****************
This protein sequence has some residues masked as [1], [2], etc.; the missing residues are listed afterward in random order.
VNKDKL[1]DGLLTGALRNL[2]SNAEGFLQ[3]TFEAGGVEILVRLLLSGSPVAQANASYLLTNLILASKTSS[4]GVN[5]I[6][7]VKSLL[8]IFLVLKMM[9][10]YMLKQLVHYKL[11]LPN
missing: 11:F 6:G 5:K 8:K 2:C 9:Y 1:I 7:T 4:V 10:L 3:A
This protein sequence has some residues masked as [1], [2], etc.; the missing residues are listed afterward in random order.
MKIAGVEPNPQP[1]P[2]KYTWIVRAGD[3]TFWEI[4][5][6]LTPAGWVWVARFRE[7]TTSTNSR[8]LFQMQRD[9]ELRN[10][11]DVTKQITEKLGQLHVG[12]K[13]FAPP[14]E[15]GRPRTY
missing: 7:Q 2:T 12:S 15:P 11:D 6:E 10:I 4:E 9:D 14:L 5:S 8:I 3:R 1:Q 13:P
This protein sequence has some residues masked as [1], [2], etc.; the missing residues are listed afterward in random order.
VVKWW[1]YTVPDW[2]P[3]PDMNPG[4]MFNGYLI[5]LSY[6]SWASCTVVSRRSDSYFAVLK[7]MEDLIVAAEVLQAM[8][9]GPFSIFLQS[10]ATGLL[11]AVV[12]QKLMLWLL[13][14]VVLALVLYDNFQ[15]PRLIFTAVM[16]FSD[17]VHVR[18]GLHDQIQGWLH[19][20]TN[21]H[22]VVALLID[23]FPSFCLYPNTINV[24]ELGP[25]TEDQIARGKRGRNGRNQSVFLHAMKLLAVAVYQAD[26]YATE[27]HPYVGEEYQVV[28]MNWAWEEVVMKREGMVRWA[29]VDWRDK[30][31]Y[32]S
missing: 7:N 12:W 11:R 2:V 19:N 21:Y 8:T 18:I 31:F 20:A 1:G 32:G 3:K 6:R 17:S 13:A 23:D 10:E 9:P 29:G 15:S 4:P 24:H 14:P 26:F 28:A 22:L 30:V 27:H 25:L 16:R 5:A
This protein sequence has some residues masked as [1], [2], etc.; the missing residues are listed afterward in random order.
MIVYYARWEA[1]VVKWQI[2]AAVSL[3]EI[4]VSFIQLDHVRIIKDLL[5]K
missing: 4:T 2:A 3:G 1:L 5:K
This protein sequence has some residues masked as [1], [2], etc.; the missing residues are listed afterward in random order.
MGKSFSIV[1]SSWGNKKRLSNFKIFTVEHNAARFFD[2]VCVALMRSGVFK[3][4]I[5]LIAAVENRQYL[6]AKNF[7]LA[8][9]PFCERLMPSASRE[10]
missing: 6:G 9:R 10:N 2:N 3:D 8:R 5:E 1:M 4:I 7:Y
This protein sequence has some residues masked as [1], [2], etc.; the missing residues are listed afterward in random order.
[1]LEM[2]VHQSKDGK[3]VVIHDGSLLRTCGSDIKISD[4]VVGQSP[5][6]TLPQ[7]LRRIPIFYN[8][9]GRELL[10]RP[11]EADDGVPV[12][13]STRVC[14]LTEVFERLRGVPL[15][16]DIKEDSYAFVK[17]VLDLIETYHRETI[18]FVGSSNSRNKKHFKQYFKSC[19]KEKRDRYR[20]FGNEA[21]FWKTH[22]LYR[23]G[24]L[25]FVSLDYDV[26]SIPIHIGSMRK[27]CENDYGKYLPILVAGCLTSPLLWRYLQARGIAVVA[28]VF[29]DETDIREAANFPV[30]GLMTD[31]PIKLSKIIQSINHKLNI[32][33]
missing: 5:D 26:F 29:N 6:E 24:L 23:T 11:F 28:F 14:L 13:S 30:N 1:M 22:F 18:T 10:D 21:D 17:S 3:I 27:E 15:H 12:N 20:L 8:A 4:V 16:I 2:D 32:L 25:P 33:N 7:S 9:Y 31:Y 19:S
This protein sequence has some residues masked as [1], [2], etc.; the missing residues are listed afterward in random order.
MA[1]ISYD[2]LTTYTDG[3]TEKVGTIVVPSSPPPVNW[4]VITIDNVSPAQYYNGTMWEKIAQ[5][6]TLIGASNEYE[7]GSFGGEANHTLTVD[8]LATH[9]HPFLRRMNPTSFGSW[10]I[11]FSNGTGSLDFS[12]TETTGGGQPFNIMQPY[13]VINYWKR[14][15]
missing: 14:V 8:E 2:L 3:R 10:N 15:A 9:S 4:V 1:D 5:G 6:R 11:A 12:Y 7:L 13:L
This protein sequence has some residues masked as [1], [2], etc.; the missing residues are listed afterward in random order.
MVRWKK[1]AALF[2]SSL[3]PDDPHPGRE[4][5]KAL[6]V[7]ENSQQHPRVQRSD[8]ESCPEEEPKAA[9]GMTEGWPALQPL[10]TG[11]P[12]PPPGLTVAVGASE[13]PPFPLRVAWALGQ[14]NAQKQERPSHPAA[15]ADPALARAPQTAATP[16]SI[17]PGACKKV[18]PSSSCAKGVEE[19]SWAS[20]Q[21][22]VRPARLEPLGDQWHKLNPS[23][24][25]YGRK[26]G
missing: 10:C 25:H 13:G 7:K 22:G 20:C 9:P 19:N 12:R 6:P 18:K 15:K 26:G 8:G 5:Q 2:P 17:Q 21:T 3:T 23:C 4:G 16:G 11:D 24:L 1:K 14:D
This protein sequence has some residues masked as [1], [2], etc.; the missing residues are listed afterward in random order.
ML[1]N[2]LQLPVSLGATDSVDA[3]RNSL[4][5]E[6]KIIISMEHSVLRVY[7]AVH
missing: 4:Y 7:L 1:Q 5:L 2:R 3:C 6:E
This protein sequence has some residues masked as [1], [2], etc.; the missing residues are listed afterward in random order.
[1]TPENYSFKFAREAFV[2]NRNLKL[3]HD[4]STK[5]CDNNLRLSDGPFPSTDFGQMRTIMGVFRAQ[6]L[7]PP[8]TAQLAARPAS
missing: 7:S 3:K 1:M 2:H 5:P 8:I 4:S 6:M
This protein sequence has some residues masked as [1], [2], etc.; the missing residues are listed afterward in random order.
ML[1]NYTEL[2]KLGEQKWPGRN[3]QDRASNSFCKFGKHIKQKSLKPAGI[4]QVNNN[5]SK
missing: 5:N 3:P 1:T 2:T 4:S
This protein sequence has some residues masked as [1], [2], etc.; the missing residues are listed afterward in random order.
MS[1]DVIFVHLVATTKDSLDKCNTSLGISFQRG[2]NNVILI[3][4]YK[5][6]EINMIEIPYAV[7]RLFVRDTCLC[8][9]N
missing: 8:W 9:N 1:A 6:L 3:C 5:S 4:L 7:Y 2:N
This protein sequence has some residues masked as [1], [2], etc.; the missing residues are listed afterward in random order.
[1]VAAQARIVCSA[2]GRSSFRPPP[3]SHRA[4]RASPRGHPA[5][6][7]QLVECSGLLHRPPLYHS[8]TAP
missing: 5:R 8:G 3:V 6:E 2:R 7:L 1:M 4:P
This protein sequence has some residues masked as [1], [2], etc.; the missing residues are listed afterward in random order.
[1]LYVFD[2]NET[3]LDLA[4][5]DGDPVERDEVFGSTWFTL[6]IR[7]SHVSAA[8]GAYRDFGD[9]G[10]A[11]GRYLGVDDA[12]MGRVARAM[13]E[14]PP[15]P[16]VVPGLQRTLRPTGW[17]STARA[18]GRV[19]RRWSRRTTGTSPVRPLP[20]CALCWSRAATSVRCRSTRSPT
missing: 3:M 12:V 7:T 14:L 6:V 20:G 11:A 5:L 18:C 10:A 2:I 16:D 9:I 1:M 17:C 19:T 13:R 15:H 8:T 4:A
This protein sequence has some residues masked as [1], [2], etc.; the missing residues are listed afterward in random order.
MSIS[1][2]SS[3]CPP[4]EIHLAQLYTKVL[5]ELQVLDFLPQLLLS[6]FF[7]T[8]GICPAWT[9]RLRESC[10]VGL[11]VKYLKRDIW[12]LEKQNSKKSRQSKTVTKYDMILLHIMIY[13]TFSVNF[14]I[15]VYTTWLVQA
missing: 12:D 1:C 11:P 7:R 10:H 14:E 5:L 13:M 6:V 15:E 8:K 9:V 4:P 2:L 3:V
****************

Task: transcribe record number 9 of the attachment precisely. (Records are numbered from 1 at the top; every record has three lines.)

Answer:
This protein sequence has some residues masked as [1], [2], etc.; the missing residues are listed afterward in random order.
ML[1]N[2]LQLPVSLGATDSVDA[3]RNSL[4][5]E[6]KIIISMEHSVLRVY[7]AVH
missing: 4:Y 7:L 1:Q 5:L 2:R 3:C 6:E